If all goes as planned, an F4 Phantom may soon "land" in Grove, ready for permanent display.
On Wednesday, June 21, organizers Pete Norwood and Dave Helms, updated community leaders at the weekly Grove Rotary Club, about plans to bring - and install - a decommissioned F4 Phantom in Grove.
The jet, which took its first flight on Oct. 9, 1972, is currently based at Holloman Air Force Base in New Mexico, in the "Crash, Damaged or Disabled Aircraft Recovery Unit."
Until Norwood and Helms began efforts to bring the F4 Phantom to Grove, it was slated to be used as a ground target for drone pilots.
Until December 2016, the U.S. Military used the F4 Phantom as part of its air defense. While no longer in use in the states, the jet is used by pilots in Iran, Japan, South Korea and Turkey.
Helms and Norwood have formed the "Friends of the F4 Phantom." Working in conjunction with the newly established Grove Community Foundation, efforts are underway to raise the $100,000 needed to transport it from Holloman AFB to Grove.
This will be the first project for the foundation, which formed through the Grow With Grove Initiative.
In order to transport the plane to Grove, Norwood and Helms will work with a trucking company. The jet will be broken into three sections: the fuselage, tail and wings.
Once in Grove, it will be reconstructed and placed on display. Initially it was destined for the Grove Regional Airport.
However Norwood said, officials at Ferra Aerospace in Grove, have indicated a desire to place the jet on display near their headquarters on Highway 10, east of downtown Grove.
Norwood said nothing has been finalized, as of this week, but he anticipates the jet will be placed somewhere on the Ferra campus, in order to become part of company's "corporate culture."
Norwood said the jet comes in an almost "pristine condition." Air Force officials will give the city everything but the engines, the ejection seat, the radar and the 20 mm Gatling gun.
Norwood said Chandler Crane in Grove has pledged support to help offload the jet once it reaches its final destination.
"This is a dream come true for myself," Norwood said, "to rejoin with the 'lady' once more."
Members of the Civil Air Patrol in Grove have pledged support in helping to maintain the jet once it is on display.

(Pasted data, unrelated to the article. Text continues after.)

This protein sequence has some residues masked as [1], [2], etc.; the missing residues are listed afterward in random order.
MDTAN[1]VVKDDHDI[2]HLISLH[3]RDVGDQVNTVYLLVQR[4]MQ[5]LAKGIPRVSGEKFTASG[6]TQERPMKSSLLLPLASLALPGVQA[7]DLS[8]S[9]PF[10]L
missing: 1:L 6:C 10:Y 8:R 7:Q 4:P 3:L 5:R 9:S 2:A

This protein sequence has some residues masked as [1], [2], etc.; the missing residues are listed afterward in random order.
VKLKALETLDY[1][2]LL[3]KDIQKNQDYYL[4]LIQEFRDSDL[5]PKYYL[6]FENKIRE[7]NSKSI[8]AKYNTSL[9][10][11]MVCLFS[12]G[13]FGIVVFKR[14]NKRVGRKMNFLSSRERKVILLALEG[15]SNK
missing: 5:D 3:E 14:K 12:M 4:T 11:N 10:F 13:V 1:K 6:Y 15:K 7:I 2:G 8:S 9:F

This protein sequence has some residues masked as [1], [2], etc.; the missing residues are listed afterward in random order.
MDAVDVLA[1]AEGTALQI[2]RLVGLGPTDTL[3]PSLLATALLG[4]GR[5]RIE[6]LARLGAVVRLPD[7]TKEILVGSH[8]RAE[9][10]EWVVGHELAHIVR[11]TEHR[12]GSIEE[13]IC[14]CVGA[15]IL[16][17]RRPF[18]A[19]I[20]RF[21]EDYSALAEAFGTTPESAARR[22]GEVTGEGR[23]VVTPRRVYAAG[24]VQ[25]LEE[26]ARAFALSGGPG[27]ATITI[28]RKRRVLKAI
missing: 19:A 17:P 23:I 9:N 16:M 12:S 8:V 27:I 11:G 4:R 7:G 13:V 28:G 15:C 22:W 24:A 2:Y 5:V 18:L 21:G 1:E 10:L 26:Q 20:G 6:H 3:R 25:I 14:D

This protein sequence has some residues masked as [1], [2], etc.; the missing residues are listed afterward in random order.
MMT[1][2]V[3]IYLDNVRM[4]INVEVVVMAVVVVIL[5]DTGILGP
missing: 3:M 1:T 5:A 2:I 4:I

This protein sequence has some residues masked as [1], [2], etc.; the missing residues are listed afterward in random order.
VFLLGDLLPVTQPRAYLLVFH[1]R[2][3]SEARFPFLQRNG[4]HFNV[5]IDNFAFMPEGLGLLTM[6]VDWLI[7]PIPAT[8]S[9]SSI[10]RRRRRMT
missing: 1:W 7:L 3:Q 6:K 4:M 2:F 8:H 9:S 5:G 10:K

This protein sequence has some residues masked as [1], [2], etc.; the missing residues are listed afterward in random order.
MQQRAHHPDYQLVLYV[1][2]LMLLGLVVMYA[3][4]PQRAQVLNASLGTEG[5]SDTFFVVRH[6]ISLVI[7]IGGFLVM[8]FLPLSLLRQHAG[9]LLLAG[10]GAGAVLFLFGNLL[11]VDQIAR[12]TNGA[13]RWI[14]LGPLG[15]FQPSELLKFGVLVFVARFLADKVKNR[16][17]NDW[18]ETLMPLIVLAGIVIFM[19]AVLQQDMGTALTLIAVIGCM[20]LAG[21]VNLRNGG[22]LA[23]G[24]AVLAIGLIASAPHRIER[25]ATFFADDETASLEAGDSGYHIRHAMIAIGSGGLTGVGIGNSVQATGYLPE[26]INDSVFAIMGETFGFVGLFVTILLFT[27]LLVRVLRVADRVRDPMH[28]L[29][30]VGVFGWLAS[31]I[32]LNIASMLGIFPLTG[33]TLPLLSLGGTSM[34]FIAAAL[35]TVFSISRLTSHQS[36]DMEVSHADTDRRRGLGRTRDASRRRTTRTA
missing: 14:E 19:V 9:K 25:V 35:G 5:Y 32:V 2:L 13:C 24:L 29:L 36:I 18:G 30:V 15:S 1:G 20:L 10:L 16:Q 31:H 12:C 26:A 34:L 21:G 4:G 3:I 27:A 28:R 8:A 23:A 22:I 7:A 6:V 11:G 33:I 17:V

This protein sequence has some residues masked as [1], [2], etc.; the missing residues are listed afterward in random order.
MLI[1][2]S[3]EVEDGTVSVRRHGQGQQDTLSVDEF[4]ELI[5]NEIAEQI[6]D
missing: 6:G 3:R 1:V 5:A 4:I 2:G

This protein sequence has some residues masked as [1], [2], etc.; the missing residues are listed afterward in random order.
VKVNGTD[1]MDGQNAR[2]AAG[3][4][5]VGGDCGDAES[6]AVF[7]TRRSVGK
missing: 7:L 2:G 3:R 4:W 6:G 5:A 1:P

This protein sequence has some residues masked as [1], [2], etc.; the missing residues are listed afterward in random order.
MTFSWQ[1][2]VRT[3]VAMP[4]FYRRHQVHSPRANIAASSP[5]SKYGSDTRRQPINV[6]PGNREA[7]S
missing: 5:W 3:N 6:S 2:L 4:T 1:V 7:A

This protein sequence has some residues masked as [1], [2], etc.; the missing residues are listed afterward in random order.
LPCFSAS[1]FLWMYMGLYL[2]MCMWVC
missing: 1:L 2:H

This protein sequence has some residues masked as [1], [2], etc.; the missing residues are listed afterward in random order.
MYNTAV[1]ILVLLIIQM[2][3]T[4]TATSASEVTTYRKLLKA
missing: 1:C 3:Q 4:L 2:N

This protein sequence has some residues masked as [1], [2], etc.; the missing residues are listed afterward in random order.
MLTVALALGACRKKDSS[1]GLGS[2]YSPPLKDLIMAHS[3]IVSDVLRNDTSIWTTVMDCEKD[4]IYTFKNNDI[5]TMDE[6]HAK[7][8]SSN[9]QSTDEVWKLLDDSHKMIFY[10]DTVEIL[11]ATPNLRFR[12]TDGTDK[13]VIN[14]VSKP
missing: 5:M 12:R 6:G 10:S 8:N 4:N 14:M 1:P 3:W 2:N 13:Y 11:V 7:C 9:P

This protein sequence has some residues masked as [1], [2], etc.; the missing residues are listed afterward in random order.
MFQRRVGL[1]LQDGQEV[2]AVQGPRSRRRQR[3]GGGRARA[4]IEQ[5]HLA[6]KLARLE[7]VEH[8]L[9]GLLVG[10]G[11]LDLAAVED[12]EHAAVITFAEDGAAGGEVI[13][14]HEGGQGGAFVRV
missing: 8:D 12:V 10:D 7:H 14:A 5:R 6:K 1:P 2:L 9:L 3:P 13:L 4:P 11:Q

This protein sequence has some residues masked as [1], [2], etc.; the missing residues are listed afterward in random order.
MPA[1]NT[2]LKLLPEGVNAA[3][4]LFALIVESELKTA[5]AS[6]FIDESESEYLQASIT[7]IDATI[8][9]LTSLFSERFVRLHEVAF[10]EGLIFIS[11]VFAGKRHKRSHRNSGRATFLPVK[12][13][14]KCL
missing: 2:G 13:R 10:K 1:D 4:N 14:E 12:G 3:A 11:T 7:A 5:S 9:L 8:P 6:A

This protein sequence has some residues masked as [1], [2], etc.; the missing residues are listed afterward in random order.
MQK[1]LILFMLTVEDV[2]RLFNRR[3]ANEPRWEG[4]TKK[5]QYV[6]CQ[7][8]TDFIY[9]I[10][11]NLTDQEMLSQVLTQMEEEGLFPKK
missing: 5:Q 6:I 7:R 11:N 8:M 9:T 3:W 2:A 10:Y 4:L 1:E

Grove City Manager Bill Keefer said if an agreement is made with Ferra officials, the piece of land the jet sits on will need to be owned by the city. The Ferra facility currently sits just on the edge of the Grove city limits.
City officials have also pledged to support the effort by providing in-kind donations of labor to prepare the site as need. No direct funding for the project will be provided by the city.
"At the end of the day, the goal is to have it as visible as possible," Keefer said, of the the possibility of placing the jet on Highway 10.
Norwood said Ferra's support, would help provide for long-term care for the jet.
"This will be something we are all proud of in the long run," Norwood said.
If funds are raised this summer, Norwood and Helms hope the jet will be brought to Grove by October.
About the effort
Norwood, who once flew the F4 Phantom, said the jet truly "becomes part of you" as it is flown.
He and Helms discovered the plane might be available for public display while attending a dinner at Holloman AFB last year.
"It started with one phone call," Norwood said with a laugh. "We called the guy in charge of the disposal, who gave us a name. We followed the telephone trail."
Working with the Grove City Council and city officials, Norwood and Helms discovered the jet could be given to a municipality, on permanent display - as long as land belongs to the city, and the jet is maintained.
Norwood said the city won the rights to the jet because people demonstrated, through a letter writing campaign, "a burning desire to get it, and not just to put it on display, but also [use it] as a teaching tool."
Of the 5,200 F4 Phantoms built by McDonnell Douglas, only 200 are left in the United States. Norwood said most are destined for the chopping block.
"This will give us a piece of history for our area," Norwood said, adding that the display will allow people to get an upclose and personal view of the jet. "This jet is an interesting statement of our National Policy. When people saw it on the horizon, they knew we didn't come to play.
"We want to bring a piece of this heritage to northeast Oklahoma. We want to preserve a piece of history."
About the F4 Phantom
Tail Number: 71-0247
Jungle colors with shark teeth
First Flight: Oct. 9, 1972
Basing History includes Seymour Johnson AFB in North Carolina, Spangdahlem AB in Germany, Davis Monthan AFB in Arizona, and Holloman AFB in New Mexico.
How to help
Funding for the F4 Phantom project is being funneled through the Grove Community Foundation.
This is the first project for the new foundation, established earlier this year by the Grow With Grove team.
Donations may be made by mail to P.O. Box 451557, Grove, OK, 74345-1557, or at the Bank of Grove, account number 0003008216.
Did you know?
The F4 Phantom was often used to "lay a path to freedom" for troops fighting in the jungles of Vietnam.
Beverly Helms, a member of the Friends of the F4 Phantom, said veterans learning of the plan to bring the jet to Grove often become emotional, as they recount it impacted their lives.
One told Helms that he knew, "once he heard the sound of the F4 coming," his path to freedom would be possible.
"It's not just an airplane or a piece of military hardware," Helms said. "For so many vets, it's a member of the family. It's like a living brother or son."
Pete Norwood said many troops called the F4 Phantom the whistling death, because of the whistling sound that would be made before the "boom" of the bombs.